The Centaur reads Robinson Crusoe
Late April rain fogs the Wasatch
and turns its wrought peaks steel;
a lightning crack draws a photograph
of poor Robin, after twenty-odd years,
surprised by a human’s footprint, reigniting
the mania of his shadow, where before
only the surf’s talk frays his thoughts,
a white comber preaching loneliness
in his ear, the algae keep its culture hidden.
Bronze skeins the bark of the tree at the window,
blackened in winter, its candelabra branches
rake the glass nightly; now damp, disheveled
like the island, modeling a wisteria crown,
his aureate hiss-teeth on a fallen palm’s gibbet,
pivoting his undivided world, sunrise and sunset,
a world the sibilant sprinkles travel wider,
blocking the desert encroaching outside,
bolting out a frenzied, sand-winged angel.
This fixed gulf disturbs nothing, only rain
lances dead leaves on the stairs to offer
welcome, the furniture alert for occupancy,
a mirror magnifies itself, an envelope’s
torn, skull-grin on the dark desk.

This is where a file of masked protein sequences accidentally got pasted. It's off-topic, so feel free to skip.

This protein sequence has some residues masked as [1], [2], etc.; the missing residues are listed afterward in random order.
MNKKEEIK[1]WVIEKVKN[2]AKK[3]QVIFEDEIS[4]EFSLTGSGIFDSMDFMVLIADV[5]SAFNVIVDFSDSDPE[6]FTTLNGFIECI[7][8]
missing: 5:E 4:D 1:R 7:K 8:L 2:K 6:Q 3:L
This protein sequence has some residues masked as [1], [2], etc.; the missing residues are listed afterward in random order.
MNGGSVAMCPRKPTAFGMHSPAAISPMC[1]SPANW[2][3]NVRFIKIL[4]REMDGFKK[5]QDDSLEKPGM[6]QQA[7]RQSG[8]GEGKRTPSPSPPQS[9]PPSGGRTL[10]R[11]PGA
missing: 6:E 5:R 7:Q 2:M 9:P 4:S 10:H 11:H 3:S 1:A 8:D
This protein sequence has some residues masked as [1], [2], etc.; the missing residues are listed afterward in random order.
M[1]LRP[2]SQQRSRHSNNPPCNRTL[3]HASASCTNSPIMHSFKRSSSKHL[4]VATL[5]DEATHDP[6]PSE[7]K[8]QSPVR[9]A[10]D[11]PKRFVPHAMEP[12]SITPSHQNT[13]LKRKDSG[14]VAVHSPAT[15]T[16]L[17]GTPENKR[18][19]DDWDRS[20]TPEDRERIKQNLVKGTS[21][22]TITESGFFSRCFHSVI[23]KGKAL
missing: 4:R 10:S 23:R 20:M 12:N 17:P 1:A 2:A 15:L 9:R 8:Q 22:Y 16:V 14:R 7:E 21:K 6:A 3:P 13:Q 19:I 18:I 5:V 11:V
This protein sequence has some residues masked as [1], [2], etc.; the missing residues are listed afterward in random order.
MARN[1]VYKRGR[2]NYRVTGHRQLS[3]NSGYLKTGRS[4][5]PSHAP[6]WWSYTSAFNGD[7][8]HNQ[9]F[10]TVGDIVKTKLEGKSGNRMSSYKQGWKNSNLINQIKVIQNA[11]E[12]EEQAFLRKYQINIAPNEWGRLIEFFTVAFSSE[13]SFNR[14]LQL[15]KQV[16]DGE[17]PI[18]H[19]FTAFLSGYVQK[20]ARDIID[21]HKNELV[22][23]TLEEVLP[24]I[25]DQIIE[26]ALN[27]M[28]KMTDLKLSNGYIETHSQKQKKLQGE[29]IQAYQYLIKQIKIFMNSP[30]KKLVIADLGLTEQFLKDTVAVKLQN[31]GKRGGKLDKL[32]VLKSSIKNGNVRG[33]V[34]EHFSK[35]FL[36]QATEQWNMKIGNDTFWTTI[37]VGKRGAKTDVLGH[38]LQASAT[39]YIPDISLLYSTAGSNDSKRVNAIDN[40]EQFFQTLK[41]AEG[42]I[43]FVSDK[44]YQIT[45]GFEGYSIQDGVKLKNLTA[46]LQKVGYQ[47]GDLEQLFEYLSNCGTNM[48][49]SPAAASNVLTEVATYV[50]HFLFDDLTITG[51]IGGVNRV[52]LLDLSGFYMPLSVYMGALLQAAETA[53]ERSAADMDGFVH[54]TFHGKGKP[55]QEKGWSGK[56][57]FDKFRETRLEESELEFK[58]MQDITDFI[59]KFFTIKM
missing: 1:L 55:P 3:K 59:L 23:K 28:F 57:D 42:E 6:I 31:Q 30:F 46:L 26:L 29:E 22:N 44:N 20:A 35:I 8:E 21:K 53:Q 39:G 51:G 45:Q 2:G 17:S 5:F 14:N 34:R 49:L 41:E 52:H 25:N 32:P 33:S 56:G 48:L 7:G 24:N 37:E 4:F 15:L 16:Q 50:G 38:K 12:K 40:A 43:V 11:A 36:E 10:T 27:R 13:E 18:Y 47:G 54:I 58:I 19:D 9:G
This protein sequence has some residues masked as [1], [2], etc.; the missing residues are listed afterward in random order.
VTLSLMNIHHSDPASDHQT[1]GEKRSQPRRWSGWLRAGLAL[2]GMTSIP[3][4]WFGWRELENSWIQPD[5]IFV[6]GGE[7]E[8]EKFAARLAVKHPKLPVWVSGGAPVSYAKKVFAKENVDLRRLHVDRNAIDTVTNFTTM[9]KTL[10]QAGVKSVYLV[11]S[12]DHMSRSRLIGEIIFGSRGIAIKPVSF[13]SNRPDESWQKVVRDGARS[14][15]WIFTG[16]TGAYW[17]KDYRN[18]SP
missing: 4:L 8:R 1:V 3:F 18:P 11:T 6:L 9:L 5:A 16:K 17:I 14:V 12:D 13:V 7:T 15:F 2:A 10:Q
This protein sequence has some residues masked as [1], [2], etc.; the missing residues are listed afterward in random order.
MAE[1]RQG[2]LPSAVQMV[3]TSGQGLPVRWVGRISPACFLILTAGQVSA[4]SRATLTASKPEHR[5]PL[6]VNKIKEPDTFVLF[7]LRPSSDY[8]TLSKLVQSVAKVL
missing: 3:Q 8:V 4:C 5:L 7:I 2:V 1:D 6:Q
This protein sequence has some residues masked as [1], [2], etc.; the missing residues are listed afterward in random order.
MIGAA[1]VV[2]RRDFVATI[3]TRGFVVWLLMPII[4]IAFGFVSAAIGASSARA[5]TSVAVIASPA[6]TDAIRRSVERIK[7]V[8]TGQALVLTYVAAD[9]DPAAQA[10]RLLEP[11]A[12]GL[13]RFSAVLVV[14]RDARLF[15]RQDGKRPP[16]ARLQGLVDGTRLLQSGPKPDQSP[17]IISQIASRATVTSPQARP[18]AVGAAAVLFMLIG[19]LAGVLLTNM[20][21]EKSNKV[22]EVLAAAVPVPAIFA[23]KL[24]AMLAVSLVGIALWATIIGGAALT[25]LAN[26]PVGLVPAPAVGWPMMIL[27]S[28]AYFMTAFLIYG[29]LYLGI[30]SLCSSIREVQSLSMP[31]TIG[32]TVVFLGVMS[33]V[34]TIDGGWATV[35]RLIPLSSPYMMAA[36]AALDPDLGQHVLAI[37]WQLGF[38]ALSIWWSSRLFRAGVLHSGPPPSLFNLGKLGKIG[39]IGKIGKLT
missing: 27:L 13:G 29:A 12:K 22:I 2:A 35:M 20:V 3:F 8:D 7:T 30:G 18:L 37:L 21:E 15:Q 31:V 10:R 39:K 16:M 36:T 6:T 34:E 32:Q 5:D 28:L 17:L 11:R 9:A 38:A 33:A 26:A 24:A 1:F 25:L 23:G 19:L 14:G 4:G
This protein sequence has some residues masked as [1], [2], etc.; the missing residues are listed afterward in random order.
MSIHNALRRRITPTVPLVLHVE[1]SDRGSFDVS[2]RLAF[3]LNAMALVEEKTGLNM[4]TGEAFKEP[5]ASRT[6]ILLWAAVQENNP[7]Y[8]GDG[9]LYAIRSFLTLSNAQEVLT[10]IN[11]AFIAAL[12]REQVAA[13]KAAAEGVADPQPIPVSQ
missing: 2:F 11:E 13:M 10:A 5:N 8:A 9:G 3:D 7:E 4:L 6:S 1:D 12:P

The kitchen has not recovered since a saucer
fell, bursting mica, its calligraphy reads
shadow crest abyss shadow,
and suddenly, strangely peopled, like Robin
in sheaves of rain, the land blurs April
into a fiction that never ends: a late night
garbage truck reverses and collects daily
rubbish, the banks winking around
the convention centre, no one at the gas
station pump, no one alive in the local
dive, so no one hears the long thunder.
Ishion Hutchinson was born in Port Antonio, Jamaica. He has published one collection, Far District: Poems (Peepal Tree Press Limited, 2010), and is at work on a second.
Homepage photograph via Flickr by hans.griep